Abstract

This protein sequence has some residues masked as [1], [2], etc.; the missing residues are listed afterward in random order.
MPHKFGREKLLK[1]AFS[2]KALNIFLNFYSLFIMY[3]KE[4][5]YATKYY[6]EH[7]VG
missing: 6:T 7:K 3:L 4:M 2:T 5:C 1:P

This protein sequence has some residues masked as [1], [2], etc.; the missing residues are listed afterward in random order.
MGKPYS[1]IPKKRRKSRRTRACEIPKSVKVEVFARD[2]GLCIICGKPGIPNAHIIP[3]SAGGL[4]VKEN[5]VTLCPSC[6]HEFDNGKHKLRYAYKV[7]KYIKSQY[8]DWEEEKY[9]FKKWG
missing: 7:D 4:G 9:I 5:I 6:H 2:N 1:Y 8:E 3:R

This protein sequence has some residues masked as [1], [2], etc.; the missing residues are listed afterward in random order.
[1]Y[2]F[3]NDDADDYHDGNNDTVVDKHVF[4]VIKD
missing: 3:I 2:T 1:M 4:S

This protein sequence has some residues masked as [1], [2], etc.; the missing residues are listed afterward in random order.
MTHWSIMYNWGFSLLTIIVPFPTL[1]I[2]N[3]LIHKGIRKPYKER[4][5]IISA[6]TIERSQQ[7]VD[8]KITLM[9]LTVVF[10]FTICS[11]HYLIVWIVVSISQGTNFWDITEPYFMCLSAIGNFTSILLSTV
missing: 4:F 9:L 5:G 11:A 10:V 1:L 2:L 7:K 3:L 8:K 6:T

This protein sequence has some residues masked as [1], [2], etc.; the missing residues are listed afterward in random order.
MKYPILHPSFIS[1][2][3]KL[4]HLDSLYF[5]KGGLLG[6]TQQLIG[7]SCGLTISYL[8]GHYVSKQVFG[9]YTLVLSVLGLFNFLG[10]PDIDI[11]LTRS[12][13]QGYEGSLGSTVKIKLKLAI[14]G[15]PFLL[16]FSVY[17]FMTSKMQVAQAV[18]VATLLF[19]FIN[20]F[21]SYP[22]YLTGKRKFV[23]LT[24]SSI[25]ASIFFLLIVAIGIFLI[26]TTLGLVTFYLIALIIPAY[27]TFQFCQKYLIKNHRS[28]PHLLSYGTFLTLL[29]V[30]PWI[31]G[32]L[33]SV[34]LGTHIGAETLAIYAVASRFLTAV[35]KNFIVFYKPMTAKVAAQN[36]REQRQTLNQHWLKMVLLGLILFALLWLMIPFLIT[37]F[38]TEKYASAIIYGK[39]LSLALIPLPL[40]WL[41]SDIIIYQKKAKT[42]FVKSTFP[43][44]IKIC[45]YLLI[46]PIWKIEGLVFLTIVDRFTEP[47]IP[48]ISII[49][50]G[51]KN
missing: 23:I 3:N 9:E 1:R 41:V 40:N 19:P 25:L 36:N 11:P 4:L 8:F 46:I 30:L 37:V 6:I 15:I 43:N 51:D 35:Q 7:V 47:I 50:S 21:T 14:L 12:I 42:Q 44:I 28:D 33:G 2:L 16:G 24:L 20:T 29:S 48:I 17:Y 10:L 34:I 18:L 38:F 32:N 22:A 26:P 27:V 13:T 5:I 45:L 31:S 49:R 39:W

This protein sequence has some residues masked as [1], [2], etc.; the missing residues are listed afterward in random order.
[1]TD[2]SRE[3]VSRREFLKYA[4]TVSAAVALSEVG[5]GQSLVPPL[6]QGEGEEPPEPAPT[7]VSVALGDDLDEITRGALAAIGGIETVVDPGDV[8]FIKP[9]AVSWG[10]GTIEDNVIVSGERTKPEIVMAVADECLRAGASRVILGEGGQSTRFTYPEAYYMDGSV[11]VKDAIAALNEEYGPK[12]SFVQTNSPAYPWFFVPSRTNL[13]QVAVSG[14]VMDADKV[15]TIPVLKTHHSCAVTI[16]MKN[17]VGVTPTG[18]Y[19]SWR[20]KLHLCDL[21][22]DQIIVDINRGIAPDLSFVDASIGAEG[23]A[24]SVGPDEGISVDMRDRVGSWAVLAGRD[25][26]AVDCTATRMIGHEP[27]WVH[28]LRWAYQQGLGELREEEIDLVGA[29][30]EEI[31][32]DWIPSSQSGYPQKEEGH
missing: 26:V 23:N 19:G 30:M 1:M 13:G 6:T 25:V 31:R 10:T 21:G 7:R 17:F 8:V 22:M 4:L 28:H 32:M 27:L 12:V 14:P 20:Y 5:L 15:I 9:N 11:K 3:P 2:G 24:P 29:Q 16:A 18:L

One of the most common methods for estimating paleohydrothermal δD values in epithermal quartz veins is hydrogen isotope analysis of H2O extracted from fluid inclusions in quartz by thermal decrepitation. The validity of the method is questioned. The δD values of water extracted from fluid inclusions in clear euhedral quartz from active geothermal systems are up to 30 per mil more negative than the δD value (–42‰) of the geothermal water. Measured δD values of the fluid inclusion water are dependent on the temperature at which the water in the quartz was extracted. Water extracted at 800°C has δD values about 10 to15 per mil lower than fluid inclusion water extracted at 500°C (–53 to –61‰). Fluid inclusion water in calcite from an active geothermal well has δD values that match those of the geothermal water. Calcite is thus potentially a more suitable mineral for estimating paleohydrothermal δD values.

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